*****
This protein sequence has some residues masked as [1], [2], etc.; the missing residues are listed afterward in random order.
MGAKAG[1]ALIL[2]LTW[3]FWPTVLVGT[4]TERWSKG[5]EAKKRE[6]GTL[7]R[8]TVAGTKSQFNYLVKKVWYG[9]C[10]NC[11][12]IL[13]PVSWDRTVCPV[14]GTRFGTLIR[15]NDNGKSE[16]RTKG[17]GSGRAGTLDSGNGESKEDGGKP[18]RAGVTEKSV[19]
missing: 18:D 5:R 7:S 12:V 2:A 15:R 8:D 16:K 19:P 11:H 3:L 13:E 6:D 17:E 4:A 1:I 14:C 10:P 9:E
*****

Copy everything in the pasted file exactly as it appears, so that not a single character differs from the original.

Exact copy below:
This protein sequence has some residues masked as [1], [2], etc.; the missing residues are listed afterward in random order.
MGAKAG[1]ALIL[2]LTW[3]FWPTVLVGT[4]TERWSKG[5]EAKKRE[6]GTL[7]R[8]TVAGTKSQFNYLVKKVWYG[9]C[10]NC[11][12]IL[13]PVSWDRTVCPV[14]GTRFGTLIR[15]NDNGKSE[16]RTKG[17]GSGRAGTLDSGNGESKEDGGKP[18]RAGVTEKSV[19]
missing: 18:D 5:R 7:S 12:V 2:A 15:R 8:D 16:K 19:P 11:H 3:L 13:E 6:D 17:E 4:A 1:I 14:C 10:P 9:E